Daun, picking his steps and positions, latterly with threefold precaution, got into Konigsgratz neighborhood, a week after Friedrich; and looked down with enigmatic wonder upon Friedrich's new settlement there. Forage abundant all round, and the corn- harvest growing white;--here, strange to say, has Friedrich got planted in the inside of those innumerable Daun redoubts, and "woods of abatis;" and might make a very pretty "Bohemian Campaign" of it, after all, were Daun the only adversary he had! Judges are of opinion, that Daun, with all his superiority of number, could not have disrooted Friedrich this season. [Tempelhof, ii. 170-176, 185;--who, unluckily, in soldier fashion, here as too often elsewhere, does not give us the Arithmetical Numbers of each, but counts by "Battalions" and " Squadrons," which, except in time of Peace, are a totally uncertain quantity:--guess vaguely, 75,000 against 30,000.] Daun did try him by the Pandour methods, "1,000 Croats stealing in upon Konigsgratz at one in the morning," and the like; but these availed nothing. By the one effectual method, that of beating him in battle, Daun never would have tried. What did disroot Friedrich, then?--Take the following dates, and small hints of phenomena in other parts of the big Theatre of War. "Konitz" is a little Polish Town, midway between Dantzig and Friedrich's Dominions:--
"KONITZ, 16th JUNE, 1758. This day Feldmarschall Fermor arrives in his principal Camp here. For many weeks past he has been dribbling across the Weichsel hitherward, into various small camps, with Cossack Parties flying about, under check of General Platen. But now, being all across, and reunited, Fermor shoots out Cossack Parties of quite other weight and atrocity; and is ready to begin business,--still a little uncertain how. His Cossacks, under their Demikows, Romanzows; capable of no good fighting, but of endless incendiary mischief in the neighborhood;--shoot far ahead into Prussian territory: Platen, Hordt with his Free-Corps, are beautifully sharp upon them; but many beatings avail little. 'They burn the town of Driesen [Hordt having been hard upon them there]; town of Ratzebuhr, and nineteen villages around;'--burn poor old women and men, one poor old clergyman especially, wind him well in straw-roping, then set fire, and leave him;--and are worse than fiends or hyenas. Not to be checked by Platen's best diligence; not, in the end, by Platen and Dohna together. Dohna (18th June) has risen from Stralsund in check of them,--leaving the unfortunate Swedes to come out [shrunk to about 7,000, so unsalutary their stockfish diet there],--these hyena-Cossacks being the far more pressing thing. Dohna is diligent, gives them many slaps and checks; Dohna cannot cut the tap-root of them in two; that is to say, fight Fermor and beat him: other effectual check there can be none. [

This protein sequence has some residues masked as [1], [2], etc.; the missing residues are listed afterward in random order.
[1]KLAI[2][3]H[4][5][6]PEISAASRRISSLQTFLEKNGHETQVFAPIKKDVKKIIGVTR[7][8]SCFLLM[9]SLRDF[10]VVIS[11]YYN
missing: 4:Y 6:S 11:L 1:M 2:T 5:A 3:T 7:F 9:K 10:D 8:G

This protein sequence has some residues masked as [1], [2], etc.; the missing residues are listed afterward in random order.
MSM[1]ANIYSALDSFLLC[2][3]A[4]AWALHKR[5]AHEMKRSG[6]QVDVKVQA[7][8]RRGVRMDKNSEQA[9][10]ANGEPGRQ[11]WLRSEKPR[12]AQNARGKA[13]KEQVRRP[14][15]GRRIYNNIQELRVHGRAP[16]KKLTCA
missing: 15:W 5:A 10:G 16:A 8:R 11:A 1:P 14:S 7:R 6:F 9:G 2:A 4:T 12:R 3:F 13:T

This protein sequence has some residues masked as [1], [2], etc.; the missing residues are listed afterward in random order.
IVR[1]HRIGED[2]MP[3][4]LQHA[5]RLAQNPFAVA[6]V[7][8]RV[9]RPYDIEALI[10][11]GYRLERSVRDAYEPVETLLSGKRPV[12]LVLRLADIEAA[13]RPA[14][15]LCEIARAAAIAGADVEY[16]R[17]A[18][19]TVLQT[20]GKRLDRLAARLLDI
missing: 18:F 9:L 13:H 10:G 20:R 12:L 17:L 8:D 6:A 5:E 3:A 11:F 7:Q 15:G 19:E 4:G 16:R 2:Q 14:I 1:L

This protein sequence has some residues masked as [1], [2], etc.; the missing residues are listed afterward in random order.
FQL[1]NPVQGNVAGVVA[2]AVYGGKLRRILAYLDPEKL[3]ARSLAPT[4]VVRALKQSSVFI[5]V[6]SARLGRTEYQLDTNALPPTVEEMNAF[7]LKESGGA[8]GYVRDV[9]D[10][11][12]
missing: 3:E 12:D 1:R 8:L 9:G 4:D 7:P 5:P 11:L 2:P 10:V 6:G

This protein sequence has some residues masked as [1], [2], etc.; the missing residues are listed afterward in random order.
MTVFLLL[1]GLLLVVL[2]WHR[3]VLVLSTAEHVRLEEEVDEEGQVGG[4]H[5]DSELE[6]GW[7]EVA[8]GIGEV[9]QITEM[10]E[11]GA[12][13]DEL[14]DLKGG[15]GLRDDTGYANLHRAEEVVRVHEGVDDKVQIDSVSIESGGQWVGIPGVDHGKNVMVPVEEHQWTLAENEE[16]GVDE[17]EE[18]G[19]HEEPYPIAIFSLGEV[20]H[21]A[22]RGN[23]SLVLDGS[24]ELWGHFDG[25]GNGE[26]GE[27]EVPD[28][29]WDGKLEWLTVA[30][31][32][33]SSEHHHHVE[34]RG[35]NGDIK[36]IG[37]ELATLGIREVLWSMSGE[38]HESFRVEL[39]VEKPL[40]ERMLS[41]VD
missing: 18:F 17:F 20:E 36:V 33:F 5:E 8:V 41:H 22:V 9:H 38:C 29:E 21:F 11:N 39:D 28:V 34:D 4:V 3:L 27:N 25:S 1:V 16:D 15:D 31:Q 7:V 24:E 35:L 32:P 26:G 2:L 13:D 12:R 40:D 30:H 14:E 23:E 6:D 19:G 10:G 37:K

"TSCHOPAU (in Saxony), 21st JUNE. Prince Henri has quitted Bamberg Country; and is home again, carefully posted, at Tschopau and up and down, on the southern side of Saxony; with his eye well on the Passes of the Metal Mountains,--where now, in the turn things at Olmutz have taken, his clear fate is to be invaded, NOT to invade. The Reichs Army, fairly afoot in the Circle of Saatz, counts itself 35,000; add 15,000 Austrians of a solid quality, there is a Reichs Army of 50,000 in all, this Year. And will certainly invade Saxony,--though it is in no hurry; does not stir till August come, and will find Prince Henri elaborately on his guard, and little to be made of him, though he is as one to two.